To manage mental health at work effectively, you’ll need good people management skills, as well as empathy and common sense. You should try to ensure you are seen as approachable, and listen when staff ask for help. You should also take into account whether or not the workplace culture encourages disclosure or not. Numerous mental health assessment tools are available to employers, and the most credible tools are reliable and valid from a research point of view. Reliability refers to consistent results over time and validity refers to accuracy of measurement. Employers must weigh the benefits of brief screening tools having lower user burden and more lengthy diagnostic tools with higher validity. There is an opportunity to achieve mutual understanding that crosses the generational divide, if we create moments to have those discussions with a mindset that’s open to learning. An Employee Assistance Programme (EAP) is one of the most common workforce mental health interventions in the UK. But while most big businesses offer one of these, they often come under fire for being little more than a box-checking exercise. A nationwide employee survey found that what people want the most in the workplace are trainings and more easily accessible information about where to go or who to ask for mental health support. A more open culture about mental health at work is also important to employees, according to the survey. An opinion on workplace wellbeing support is undoubtebly to be had in every workplace in the country.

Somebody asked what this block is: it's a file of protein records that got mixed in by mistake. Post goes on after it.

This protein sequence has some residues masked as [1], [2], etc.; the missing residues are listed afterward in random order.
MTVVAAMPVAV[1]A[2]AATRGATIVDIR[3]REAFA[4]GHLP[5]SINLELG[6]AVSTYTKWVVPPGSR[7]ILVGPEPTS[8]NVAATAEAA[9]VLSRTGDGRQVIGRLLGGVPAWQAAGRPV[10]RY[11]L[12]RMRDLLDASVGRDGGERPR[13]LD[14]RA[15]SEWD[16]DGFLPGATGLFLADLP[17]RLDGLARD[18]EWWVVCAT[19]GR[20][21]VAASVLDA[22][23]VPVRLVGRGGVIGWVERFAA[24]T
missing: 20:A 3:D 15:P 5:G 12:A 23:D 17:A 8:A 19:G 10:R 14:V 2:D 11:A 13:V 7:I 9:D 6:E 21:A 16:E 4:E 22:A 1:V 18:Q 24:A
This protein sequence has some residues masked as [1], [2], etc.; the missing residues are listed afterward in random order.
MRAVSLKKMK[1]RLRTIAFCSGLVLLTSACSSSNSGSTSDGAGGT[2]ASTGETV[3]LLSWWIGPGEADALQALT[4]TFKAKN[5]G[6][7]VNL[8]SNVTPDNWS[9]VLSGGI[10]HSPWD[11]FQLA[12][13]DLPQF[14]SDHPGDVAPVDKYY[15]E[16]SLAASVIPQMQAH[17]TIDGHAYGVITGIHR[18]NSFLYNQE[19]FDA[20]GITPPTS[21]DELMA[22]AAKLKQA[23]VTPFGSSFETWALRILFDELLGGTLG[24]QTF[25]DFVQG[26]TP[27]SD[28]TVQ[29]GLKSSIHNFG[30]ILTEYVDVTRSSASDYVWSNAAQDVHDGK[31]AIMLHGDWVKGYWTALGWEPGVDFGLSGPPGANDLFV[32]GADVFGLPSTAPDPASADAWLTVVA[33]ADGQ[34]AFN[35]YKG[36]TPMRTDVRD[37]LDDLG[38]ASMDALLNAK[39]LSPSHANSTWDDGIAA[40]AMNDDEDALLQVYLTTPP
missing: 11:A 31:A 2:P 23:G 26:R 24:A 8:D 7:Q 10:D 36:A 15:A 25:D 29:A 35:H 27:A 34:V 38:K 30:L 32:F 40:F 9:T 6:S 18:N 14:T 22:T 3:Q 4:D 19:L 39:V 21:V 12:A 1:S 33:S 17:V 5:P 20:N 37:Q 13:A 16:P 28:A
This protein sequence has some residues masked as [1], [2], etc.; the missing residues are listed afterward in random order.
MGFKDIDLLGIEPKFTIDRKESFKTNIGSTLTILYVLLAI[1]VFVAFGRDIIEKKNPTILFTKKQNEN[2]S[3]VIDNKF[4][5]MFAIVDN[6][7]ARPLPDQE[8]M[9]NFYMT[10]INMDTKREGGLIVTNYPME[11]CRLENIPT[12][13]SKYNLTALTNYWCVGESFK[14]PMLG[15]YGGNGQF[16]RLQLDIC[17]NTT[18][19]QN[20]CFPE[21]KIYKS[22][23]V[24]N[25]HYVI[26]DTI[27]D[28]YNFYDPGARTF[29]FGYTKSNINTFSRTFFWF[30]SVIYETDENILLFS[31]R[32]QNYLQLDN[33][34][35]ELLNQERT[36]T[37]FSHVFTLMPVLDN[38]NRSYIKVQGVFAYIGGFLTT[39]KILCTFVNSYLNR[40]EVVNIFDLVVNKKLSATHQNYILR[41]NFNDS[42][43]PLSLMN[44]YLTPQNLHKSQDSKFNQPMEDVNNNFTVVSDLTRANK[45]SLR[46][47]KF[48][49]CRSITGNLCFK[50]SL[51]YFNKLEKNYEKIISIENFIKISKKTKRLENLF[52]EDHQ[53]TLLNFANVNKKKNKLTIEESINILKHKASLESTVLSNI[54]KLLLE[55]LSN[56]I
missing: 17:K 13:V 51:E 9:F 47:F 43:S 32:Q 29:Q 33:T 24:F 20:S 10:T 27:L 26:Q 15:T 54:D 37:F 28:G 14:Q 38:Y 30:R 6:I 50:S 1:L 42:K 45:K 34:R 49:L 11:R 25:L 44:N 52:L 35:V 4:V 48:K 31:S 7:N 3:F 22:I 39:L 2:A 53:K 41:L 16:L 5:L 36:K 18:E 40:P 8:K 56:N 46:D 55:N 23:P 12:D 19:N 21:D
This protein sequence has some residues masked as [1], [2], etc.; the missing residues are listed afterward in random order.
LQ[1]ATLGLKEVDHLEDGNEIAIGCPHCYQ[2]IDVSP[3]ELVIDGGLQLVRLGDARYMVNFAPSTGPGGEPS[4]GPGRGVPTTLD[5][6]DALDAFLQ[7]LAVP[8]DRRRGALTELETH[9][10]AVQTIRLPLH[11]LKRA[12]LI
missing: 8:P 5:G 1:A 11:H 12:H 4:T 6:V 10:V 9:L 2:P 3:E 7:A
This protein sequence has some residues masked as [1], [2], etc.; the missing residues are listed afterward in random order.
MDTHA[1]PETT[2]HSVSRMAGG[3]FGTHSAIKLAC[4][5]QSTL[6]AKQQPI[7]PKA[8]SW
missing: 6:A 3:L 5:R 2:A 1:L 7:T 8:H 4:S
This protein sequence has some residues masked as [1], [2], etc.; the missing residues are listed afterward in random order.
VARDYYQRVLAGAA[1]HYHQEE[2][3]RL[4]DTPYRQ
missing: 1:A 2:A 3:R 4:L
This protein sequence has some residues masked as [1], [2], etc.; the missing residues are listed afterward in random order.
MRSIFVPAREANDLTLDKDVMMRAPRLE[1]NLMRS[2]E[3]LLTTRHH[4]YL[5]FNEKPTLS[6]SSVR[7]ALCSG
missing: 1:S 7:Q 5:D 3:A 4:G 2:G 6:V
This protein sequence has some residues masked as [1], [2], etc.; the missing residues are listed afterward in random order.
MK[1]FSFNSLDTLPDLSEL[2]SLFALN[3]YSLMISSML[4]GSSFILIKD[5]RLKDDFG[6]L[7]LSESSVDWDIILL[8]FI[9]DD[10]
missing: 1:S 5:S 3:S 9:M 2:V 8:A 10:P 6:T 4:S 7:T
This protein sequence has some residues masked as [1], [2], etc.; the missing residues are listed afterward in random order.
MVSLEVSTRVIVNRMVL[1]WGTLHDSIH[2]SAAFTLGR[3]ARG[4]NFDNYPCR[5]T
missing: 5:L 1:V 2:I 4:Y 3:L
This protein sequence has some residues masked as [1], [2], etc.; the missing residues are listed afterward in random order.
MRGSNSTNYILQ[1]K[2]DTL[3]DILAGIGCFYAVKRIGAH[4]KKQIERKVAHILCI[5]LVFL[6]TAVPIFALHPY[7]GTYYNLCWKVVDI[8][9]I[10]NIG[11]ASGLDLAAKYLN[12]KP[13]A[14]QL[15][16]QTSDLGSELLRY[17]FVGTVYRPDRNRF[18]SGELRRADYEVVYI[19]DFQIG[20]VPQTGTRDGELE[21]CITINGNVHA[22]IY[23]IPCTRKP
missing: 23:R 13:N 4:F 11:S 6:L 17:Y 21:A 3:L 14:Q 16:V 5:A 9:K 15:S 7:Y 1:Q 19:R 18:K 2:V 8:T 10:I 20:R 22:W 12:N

Awareness without understanding often leads to quick fixes, metaphorical mental health band-aids if you will: initiatives that look from the outside to be forward-thinking, but are really the easy option and still skirt the true issue. This might involve providing gym membership for your employees or championing the “positive mental health movement”, all the while doing nothing to curtail the culture of wellbeing shaming or the psychologically unsafe work environment. Employers are constantly seeking ways to maximise the productivity of their employees, and the enlightened ones understand that the way to do this is not to pile on the pressure, but to engage them and support them to work more effectively. Those with a long-term mental health condition lose their jobs every year at around double the rate of those without a mental health condition, and at a much higher rate than those with a physical health condition – amounting to around 300,000 dropping out of the labour market annually. You can discover extra insights on the topic of Mental Health At Work Programs Approaches on this Health and Safety Executive web page.